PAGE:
I landed head first charging into this book after finishing (and loving) how bad are bananas (check out my review here) – thinking that this would be another fascinating book about something that I cared about. And it was, for the first three chapters, before it got very confusing, very fast.
Basically, the book is about the psychology of accepting something such as climate change, and why our brains have an issue with it. The information was fascinating, but unfortunately, I think this went a little over my head. Each chapter felt like it was a different reason that humans ignore climate change (rather than a flowing book) – and by the time I got to chapter 17, honestly, I was exhausted.
Now don’t get me wrong, this author did some amazing research about why we ignore climate change, and some facts from the book really changed my perspective on how to approach people about the issue, but I finish the book feeling like I know less about the world than I did when I began reading.
Truly, as a reference book, this holds up. The information is there – but I think I approached this book wrong. I looked at this as a good read to further personal education. It lacks something that can’t be brought out through facts, figures, and scientists – a little humanity on what to do about it. I feel like this book presented the journalistic facts without any spark of hope of change. In other words, it was a little dense.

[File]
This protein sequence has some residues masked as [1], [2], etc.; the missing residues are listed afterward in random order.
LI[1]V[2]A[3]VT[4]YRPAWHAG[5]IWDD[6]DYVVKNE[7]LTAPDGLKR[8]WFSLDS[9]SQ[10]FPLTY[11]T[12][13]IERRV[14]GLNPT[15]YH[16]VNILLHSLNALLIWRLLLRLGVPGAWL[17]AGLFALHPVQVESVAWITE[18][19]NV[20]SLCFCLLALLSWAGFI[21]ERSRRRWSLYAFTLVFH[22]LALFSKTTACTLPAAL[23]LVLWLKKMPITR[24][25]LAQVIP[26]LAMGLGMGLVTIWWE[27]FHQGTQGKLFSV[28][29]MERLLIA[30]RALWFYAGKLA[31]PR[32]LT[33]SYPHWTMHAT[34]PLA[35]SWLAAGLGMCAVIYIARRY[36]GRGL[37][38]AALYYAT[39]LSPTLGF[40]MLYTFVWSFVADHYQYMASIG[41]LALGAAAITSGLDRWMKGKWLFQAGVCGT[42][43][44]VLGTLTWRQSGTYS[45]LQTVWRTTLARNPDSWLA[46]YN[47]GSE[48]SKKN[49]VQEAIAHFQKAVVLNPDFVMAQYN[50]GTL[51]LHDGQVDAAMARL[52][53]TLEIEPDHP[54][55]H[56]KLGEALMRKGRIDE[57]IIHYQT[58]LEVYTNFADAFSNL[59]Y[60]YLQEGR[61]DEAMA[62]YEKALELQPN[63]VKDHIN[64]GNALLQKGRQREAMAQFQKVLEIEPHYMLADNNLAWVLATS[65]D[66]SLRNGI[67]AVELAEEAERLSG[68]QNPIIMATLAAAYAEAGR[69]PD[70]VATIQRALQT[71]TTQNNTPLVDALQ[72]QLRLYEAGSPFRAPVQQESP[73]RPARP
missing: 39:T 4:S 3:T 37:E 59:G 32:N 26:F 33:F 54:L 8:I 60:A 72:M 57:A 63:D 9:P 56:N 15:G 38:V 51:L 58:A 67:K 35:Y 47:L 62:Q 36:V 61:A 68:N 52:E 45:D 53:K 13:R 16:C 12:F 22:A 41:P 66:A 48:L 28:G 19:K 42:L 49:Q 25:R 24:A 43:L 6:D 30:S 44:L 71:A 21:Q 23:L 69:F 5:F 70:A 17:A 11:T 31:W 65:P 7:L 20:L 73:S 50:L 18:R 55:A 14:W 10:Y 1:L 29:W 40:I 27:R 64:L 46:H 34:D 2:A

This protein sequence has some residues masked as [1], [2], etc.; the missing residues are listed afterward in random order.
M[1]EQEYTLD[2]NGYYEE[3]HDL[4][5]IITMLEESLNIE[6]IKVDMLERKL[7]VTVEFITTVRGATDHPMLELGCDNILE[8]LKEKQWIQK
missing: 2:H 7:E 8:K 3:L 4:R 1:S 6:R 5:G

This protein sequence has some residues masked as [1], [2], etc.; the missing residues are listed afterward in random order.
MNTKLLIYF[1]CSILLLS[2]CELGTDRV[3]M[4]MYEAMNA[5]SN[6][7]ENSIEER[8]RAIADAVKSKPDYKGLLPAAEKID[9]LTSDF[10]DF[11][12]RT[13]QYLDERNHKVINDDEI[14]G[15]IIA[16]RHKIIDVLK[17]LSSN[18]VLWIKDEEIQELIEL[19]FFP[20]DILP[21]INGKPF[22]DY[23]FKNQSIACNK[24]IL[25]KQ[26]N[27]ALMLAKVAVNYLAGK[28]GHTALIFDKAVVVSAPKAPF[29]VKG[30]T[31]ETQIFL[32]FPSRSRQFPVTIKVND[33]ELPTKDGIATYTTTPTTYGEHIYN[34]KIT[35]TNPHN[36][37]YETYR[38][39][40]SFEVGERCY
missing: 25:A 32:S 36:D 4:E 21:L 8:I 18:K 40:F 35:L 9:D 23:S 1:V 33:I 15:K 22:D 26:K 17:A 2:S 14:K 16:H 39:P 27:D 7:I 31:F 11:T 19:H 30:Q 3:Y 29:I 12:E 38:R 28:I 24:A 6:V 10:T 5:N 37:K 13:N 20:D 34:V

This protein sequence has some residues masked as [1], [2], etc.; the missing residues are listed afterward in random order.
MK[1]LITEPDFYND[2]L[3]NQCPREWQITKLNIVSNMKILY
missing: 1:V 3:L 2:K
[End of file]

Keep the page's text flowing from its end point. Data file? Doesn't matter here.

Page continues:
But, alas there are still so many reasons to give this book a go. Chapter 22 really helped my understanding of how to approach climate change with the right representative; somebody people trust to tell them the truth about the issues. I know I will go back and refer to this book when I am trying to approach people about climate change. But, I wouldn’t suggest reading it cover to cover.
This book wasn’t for me (in the way I read it), but I encourage you to give it a go. Maybe just go in with a different perspective than I did – because I think that the information is valuable for us all.